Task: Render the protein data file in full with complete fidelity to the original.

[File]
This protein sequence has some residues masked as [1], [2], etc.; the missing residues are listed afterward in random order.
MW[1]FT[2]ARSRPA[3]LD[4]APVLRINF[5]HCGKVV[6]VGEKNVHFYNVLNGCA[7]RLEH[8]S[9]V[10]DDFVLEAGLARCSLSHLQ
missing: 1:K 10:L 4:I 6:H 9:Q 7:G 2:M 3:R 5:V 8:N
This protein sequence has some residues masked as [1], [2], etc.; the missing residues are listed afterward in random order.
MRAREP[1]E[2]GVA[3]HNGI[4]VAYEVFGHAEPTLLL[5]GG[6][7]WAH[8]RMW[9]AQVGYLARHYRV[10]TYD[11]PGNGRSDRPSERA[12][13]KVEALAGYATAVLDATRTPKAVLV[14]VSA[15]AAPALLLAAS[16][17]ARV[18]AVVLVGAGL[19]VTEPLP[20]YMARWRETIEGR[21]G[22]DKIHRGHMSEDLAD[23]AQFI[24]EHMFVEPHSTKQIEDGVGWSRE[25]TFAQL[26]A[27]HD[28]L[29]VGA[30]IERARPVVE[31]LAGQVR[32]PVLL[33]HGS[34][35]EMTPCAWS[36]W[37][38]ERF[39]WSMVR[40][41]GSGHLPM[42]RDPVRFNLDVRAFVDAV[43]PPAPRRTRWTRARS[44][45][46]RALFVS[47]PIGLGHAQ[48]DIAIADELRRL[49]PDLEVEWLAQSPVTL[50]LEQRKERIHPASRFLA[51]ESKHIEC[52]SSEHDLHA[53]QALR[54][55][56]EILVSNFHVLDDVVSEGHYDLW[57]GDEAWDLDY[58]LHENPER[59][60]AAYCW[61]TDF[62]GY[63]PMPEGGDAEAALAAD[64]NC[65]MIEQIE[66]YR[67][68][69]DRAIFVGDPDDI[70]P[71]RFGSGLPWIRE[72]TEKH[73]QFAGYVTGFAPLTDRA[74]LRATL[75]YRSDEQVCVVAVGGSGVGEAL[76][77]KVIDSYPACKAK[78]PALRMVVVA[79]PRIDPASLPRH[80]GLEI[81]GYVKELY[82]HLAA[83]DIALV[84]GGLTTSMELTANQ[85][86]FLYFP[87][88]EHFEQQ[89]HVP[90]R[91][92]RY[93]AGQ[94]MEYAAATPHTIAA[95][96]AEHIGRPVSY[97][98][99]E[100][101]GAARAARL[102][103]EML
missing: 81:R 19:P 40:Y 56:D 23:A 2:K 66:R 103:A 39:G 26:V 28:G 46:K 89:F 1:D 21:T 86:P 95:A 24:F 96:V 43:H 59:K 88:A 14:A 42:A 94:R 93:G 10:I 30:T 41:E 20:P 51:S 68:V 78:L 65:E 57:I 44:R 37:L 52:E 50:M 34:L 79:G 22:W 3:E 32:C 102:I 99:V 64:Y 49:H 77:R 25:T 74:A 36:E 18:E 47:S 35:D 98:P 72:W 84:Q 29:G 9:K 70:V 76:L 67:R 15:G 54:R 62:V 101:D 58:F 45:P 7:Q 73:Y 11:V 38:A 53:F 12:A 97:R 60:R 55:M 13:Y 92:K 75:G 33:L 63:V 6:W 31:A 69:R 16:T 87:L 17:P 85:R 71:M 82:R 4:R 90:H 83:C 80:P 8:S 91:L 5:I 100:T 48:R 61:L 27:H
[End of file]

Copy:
This protein sequence has some residues masked as [1], [2], etc.; the missing residues are listed afterward in random order.
MW[1]FT[2]ARSRPA[3]LD[4]APVLRINF[5]HCGKVV[6]VGEKNVHFYNVLNGCA[7]RLEH[8]S[9]V[10]DDFVLEAGLARCSLSHLQ
missing: 1:K 10:L 4:I 6:H 9:Q 7:G 2:M 3:R 5:V 8:N
This protein sequence has some residues masked as [1], [2], etc.; the missing residues are listed afterward in random order.
MRAREP[1]E[2]GVA[3]HNGI[4]VAYEVFGHAEPTLLL[5]GG[6][7]WAH[8]RMW[9]AQVGYLARHYRV[10]TYD[11]PGNGRSDRPSERA[12][13]KVEALAGYATAVLDATRTPKAVLV[14]VSA[15]AAPALLLAAS[16][17]ARV[18]AVVLVGAGL[19]VTEPLP[20]YMARWRETIEGR[21]G[22]DKIHRGHMSEDLAD[23]AQFI[24]EHMFVEPHSTKQIEDGVGWSRE[25]TFAQL[26]A[27]HD[28]L[29]VGA[30]IERARPVVE[31]LAGQVR[32]PVLL[33]HGS[34][35]EMTPCAWS[36]W[37][38]ERF[39]WSMVR[40][41]GSGHLPM[42]RDPVRFNLDVRAFVDAV[43]PPAPRRTRWTRARS[44][45][46]RALFVS[47]PIGLGHAQ[48]DIAIADELRRL[49]PDLEVEWLAQSPVTL[50]LEQRKERIHPASRFLA[51]ESKHIEC[52]SSEHDLHA[53]QALR[54][55][56]EILVSNFHVLDDVVSEGHYDLW[57]GDEAWDLDY[58]LHENPER[59][60]AAYCW[61]TDF[62]GY[63]PMPEGGDAEAALAAD[64]NC[65]MIEQIE[66]YR[67][68][69]DRAIFVGDPDDI[70]P[71]RFGSGLPWIRE[72]TEKH[73]QFAGYVTGFAPLTDRA[74]LRATL[75]YRSDEQVCVVAVGGSGVGEAL[76][77]KVIDSYPACKAK[78]PALRMVVVA[79]PRIDPASLPRH[80]GLEI[81]GYVKELY[82]HLAA[83]DIALV[84]GGLTTSMELTANQ[85][86]FLYFP[87][88]EHFEQQ[89]HVP[90]R[91][92]RY[93]AGQ[94]MEYAAATPHTIAA[95][96]AEHIGRPVSY[97][98][99]E[100][101]GAARAARL[102][103]EML
missing: 81:R 19:P 40:Y 56:D 23:A 2:K 66:R 103:A 39:G 26:V 28:G 46:K 89:F 1:D 21:T 86:P 95:A 24:F 96:V 43:H 59:K 88:A 14:A 42:A 94:R 93:G 10:I 30:T 41:E 20:P 51:S 68:V 78:L 65:E 57:I 44:R 37:L 52:E 50:M 34:L 79:G 22:W 3:E 32:C 102:I 99:V 64:Y 49:H 77:R 25:T 74:A 36:E 18:E 47:S 35:D 98:P 72:W 84:Q 29:G 9:K 70:V 76:L 67:R 15:G 54:R 62:V 101:D 58:F 45:P 7:Q 73:Y 11:V 38:A 53:F 12:A 97:R 60:R 55:M 13:Y 92:K 75:G 33:L 63:V 6:W 31:A 69:R 16:T 87:L 17:P 85:R 71:M 82:R 4:R 90:H 83:C 80:P 8:S 91:L 5:I 100:T 48:R 61:L 27:H